Pretending to hear

We’ve all done it. Someone says something to you and for whatever reason – it’s noisy, you’re not listening, you’re not wearing the hearing aid you need – you don’t hear them. And for whatever reason –  you’re tired, you’re bored, you’ve already asked them to repeat themselves once – you can’t face asking them to repeat themselves. So you just pretend to hear. You adopt what you hope is a suitable facial expression and nod and hope.

My conversational tactic isn’t for that part of the conversation. I assume you’ve already got that covered. You use the other person’s facial expression and gestures and whatever words you can catch to mould your response to something appropriate. Advanced but more high-risk techniques include verbal responses like “I really feel for the team” or “Wow, I didn’t know that.”

My tactic is for just after the pretending-to-hear moment. And it’s more of an anti-tactic, because it’s about what you mustn’t do.

Within five minutes of a nod ‘n’ smile fake response, try to avoid broaching new topics of conversation. Be especially careful about drawing the other person’s attention to interesting nearby objects or landmarks. Also be careful about very obvious remarks.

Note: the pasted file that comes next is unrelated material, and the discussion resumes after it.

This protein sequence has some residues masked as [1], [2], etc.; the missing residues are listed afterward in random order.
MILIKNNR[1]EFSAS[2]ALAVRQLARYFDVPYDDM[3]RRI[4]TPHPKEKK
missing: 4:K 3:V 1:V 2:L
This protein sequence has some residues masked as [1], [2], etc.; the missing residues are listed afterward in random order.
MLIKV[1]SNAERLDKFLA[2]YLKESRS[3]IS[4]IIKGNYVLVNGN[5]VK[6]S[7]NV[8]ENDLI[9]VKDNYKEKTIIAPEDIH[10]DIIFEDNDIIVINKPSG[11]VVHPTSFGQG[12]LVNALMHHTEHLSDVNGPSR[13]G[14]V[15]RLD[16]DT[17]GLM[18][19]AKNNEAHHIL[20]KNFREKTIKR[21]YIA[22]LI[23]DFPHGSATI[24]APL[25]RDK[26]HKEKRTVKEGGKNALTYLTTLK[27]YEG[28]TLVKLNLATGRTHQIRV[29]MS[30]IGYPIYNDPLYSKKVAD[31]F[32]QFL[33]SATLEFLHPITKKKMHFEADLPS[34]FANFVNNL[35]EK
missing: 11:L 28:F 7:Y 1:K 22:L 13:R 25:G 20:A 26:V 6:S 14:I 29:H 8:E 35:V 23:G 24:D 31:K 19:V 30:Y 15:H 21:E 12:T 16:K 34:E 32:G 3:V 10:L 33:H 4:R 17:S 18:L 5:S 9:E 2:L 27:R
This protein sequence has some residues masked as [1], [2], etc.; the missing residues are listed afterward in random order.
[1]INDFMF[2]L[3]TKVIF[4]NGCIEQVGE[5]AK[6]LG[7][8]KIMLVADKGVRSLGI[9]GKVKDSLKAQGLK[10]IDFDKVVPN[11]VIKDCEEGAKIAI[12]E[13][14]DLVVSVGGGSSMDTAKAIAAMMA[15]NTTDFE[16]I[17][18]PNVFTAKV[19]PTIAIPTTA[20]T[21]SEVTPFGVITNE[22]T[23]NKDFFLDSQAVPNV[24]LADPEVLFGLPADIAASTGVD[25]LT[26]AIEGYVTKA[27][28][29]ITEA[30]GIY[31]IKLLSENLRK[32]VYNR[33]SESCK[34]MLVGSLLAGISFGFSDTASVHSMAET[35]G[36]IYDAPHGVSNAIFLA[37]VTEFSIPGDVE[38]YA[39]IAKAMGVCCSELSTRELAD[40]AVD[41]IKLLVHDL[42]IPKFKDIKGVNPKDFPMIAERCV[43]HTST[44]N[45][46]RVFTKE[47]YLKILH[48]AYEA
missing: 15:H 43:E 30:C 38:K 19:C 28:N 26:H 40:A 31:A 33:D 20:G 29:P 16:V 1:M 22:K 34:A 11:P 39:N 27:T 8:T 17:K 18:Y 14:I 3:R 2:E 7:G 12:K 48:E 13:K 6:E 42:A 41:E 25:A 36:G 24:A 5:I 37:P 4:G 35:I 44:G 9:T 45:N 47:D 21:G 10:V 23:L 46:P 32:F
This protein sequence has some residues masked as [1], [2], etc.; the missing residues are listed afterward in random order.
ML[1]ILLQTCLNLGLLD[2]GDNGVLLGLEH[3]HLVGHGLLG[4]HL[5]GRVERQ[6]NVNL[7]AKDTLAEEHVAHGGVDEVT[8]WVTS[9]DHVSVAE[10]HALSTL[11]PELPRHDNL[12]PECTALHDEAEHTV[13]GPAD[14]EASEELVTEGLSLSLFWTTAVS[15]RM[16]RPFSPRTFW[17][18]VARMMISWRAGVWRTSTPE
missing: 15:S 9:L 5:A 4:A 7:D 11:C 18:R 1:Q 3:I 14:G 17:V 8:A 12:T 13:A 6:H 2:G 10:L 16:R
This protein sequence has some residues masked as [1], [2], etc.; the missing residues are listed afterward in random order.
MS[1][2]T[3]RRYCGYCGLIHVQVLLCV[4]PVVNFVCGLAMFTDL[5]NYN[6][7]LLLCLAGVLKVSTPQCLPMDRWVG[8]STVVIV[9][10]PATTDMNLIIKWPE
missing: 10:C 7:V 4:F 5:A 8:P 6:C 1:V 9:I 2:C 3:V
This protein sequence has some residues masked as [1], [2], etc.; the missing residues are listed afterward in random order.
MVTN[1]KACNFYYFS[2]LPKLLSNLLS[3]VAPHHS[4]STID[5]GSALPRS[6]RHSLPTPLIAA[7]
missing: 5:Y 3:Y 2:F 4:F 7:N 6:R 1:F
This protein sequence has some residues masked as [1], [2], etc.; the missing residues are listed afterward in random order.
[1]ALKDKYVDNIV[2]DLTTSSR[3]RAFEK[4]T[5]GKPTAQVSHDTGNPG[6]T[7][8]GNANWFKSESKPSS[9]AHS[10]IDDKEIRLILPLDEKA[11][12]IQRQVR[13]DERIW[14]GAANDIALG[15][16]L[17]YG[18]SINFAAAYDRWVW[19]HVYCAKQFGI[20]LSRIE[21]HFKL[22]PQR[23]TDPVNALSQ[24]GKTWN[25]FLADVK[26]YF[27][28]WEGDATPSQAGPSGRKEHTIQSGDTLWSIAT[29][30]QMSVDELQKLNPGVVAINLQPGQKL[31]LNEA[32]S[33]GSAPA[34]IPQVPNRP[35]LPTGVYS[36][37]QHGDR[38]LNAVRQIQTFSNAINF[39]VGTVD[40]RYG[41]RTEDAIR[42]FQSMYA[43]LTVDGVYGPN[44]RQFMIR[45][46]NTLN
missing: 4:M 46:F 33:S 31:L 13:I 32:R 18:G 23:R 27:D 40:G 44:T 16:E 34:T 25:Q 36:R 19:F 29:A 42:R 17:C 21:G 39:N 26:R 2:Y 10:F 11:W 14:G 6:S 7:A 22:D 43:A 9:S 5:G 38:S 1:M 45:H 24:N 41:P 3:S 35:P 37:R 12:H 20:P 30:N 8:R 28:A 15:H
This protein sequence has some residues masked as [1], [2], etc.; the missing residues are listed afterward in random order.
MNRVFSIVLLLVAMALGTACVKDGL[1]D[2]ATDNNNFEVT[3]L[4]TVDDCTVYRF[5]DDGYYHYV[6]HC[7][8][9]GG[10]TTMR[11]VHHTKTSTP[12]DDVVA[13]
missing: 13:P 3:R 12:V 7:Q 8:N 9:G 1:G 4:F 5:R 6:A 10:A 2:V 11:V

Why? Because those topics may well not be new. If you nod and smile at a comment, then minutes later make an identical comment yourself, your cover is blown.

This didn’t properly dawn on me until I’d been on the other end of a few cover-blown nods ‘n’ smiles myself. Most recently this happened at the supermarket when I pointed out an item near the conveyor belt to a fellow shopper and explained why it was there. She half-laughed as if my comment had been a joke, which aroused my suspicions that she hadn’t really heard me, but I couldn’t be sure until three or four minutes later when she finally spotted the item herself, pointed it out to me and asked if I knew why it was there.

When a surefire conversational winner is met by an expression of surprise and slight hurt, rather than the interest or amusement you were expecting, that’s when you know you’ve just blown your pretending-to-hear cover.

So the key thing after a nod ‘n’ smile is: think before you speak. Think about what you’re going to say. Unusual or curveball topics are probably safe. But always, before you start, ask yourself: “Could the thing I’m about to say possibly be the thing I just pretended to hear?” Suddenly launching into a tale of your travels in China might make you appear boring and self-obsessed. But it’s way safer than pointing out the funny thing happening on the next table at the restaurant, especially when the thing-you-didn’t-hear was, now you come to think about it, accompanied by subtle pointing in that very direction.

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